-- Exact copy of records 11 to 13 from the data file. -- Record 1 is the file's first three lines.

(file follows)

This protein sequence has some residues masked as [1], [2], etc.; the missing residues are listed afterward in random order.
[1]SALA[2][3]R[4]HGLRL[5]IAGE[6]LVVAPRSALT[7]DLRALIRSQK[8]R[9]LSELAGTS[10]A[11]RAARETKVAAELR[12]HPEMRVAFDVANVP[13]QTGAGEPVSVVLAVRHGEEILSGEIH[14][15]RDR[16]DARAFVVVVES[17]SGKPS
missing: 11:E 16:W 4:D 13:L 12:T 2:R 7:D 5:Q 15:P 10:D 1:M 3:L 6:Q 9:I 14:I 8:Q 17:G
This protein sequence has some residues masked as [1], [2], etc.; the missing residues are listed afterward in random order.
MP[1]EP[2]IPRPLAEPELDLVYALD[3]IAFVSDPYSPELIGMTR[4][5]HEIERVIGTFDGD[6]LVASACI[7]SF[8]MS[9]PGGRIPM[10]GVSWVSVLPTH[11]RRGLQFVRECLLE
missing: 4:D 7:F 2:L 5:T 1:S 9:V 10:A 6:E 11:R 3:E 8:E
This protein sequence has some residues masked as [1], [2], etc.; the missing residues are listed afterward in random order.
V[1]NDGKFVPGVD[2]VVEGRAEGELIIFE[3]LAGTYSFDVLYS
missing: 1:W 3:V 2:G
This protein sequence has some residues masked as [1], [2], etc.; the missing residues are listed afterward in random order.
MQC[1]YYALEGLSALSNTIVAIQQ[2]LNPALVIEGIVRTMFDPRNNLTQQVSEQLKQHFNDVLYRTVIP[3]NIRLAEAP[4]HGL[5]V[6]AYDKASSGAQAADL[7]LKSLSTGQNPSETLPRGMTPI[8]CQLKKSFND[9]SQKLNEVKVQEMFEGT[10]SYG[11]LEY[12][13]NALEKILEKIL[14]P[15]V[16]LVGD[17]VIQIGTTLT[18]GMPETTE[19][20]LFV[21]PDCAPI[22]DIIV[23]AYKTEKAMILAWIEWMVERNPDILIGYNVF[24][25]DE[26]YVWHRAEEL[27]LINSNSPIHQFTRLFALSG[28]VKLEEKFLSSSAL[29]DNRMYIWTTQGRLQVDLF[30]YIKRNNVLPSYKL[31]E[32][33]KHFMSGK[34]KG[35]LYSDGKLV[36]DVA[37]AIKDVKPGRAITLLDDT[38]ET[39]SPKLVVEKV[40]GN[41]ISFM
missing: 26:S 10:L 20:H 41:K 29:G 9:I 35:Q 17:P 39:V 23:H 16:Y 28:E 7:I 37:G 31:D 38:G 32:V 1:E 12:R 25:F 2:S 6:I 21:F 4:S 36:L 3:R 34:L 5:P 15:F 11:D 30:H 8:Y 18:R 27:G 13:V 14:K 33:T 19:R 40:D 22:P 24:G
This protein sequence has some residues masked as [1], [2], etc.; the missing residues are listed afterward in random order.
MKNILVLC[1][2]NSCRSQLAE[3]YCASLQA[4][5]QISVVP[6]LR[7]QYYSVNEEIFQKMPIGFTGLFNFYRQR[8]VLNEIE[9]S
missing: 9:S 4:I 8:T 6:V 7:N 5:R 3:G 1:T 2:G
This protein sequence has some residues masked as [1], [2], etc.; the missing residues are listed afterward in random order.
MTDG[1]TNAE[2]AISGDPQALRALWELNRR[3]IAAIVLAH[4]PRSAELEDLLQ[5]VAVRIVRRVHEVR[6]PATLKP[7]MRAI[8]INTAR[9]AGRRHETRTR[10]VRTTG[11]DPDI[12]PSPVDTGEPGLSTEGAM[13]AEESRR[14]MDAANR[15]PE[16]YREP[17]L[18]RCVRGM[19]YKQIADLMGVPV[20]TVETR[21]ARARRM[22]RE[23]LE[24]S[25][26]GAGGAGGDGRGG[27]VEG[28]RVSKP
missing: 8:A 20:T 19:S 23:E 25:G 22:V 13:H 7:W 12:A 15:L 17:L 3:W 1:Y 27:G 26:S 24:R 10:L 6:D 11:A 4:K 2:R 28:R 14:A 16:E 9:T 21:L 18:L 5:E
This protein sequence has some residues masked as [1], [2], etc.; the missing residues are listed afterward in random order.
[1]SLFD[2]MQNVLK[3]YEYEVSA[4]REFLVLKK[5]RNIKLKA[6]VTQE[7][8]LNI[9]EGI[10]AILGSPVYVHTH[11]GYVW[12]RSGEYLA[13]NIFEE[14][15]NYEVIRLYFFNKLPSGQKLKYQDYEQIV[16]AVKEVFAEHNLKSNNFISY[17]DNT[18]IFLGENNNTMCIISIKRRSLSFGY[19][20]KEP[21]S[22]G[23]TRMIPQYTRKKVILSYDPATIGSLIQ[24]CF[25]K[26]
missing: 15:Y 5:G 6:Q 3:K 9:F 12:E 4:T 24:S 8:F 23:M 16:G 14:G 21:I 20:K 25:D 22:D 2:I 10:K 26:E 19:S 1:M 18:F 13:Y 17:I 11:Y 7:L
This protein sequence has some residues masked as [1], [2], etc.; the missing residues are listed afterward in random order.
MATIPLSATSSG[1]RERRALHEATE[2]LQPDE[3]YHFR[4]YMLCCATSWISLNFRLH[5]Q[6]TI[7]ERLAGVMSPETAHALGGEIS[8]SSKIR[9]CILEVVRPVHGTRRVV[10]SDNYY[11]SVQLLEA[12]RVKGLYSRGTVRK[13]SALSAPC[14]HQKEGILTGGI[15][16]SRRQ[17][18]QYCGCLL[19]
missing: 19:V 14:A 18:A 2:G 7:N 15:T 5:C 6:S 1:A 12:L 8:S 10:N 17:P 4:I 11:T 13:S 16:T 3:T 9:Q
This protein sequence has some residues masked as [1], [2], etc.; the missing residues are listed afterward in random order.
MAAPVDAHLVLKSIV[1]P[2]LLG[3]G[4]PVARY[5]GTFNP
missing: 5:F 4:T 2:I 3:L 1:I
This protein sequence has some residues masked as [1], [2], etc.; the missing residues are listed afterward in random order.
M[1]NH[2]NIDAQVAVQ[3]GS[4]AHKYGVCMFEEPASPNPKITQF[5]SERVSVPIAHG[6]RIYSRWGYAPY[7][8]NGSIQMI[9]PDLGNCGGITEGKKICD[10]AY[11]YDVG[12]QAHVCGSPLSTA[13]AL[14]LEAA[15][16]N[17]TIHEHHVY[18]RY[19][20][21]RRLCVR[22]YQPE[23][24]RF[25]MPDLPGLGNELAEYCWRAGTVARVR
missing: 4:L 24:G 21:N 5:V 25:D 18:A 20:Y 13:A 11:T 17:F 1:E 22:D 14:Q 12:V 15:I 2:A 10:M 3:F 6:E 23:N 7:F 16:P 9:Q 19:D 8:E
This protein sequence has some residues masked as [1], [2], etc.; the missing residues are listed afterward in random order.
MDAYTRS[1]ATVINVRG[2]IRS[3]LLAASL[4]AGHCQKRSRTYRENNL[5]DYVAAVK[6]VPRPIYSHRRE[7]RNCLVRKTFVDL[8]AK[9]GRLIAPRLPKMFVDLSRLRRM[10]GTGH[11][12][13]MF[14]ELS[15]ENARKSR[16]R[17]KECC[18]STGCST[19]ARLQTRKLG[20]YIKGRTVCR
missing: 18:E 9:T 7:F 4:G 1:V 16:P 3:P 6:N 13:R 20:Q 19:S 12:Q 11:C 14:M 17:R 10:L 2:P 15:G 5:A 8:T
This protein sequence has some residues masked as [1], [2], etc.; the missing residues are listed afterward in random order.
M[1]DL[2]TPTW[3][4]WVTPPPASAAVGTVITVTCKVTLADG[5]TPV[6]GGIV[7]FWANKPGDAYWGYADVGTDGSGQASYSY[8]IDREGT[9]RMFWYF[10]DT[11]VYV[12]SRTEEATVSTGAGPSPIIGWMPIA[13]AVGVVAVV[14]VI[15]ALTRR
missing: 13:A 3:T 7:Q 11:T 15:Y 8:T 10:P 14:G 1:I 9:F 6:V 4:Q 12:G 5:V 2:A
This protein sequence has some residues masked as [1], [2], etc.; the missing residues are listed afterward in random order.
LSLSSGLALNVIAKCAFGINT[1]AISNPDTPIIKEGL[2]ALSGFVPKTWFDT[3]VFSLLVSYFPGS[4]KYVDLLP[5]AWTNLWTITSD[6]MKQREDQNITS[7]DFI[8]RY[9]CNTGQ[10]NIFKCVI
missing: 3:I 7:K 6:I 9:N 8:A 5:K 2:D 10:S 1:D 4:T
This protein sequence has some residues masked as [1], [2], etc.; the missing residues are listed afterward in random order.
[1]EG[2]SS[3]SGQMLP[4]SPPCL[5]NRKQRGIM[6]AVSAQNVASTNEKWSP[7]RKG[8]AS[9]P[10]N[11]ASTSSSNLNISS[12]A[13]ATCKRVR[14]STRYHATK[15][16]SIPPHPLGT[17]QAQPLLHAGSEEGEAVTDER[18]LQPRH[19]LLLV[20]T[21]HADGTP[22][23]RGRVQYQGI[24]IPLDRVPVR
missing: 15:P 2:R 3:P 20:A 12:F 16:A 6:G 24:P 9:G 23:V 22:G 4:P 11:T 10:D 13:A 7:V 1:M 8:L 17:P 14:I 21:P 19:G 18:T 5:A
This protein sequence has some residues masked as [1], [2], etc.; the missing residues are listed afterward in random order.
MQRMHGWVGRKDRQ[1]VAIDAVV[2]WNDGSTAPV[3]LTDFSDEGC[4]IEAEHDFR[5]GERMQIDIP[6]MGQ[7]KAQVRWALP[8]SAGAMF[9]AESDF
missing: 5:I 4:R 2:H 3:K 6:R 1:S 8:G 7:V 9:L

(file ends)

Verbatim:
This protein sequence has some residues masked as [1], [2], etc.; the missing residues are listed afterward in random order.
MDAYTRS[1]ATVINVRG[2]IRS[3]LLAASL[4]AGHCQKRSRTYRENNL[5]DYVAAVK[6]VPRPIYSHRRE[7]RNCLVRKTFVDL[8]AK[9]GRLIAPRLPKMFVDLSRLRRM[10]GTGH[11][12][13]MF[14]ELS[15]ENARKSR[16]R[17]KECC[18]STGCST[19]ARLQTRKLG[20]YIKGRTVCR
missing: 18:E 9:T 7:F 4:G 1:V 16:P 3:P 6:N 13:R 20:Q 19:S 12:Q 11:C 14:M 17:R 10:L 2:P 15:G 5:A 8:T
This protein sequence has some residues masked as [1], [2], etc.; the missing residues are listed afterward in random order.
M[1]DL[2]TPTW[3][4]WVTPPPASAAVGTVITVTCKVTLADG[5]TPV[6]GGIV[7]FWANKPGDAYWGYADVGTDGSGQASYSY[8]IDREGT[9]RMFWYF[10]DT[11]VYV[12]SRTEEATVSTGAGPSPIIGWMPIA[13]AVGVVAVV[14]VI[15]ALTRR
missing: 13:A 3:T 7:Q 11:T 15:Y 8:T 10:P 14:G 1:I 9:F 6:V 4:Q 12:G 5:V 2:A
This protein sequence has some residues masked as [1], [2], etc.; the missing residues are listed afterward in random order.
LSLSSGLALNVIAKCAFGINT[1]AISNPDTPIIKEGL[2]ALSGFVPKTWFDT[3]VFSLLVSYFPGS[4]KYVDLLP[5]AWTNLWTITSD[6]MKQREDQNITS[7]DFI[8]RY[9]CNTGQ[10]NIFKCVI
missing: 3:I 7:K 6:I 9:N 8:A 5:K 2:D 10:S 1:D 4:T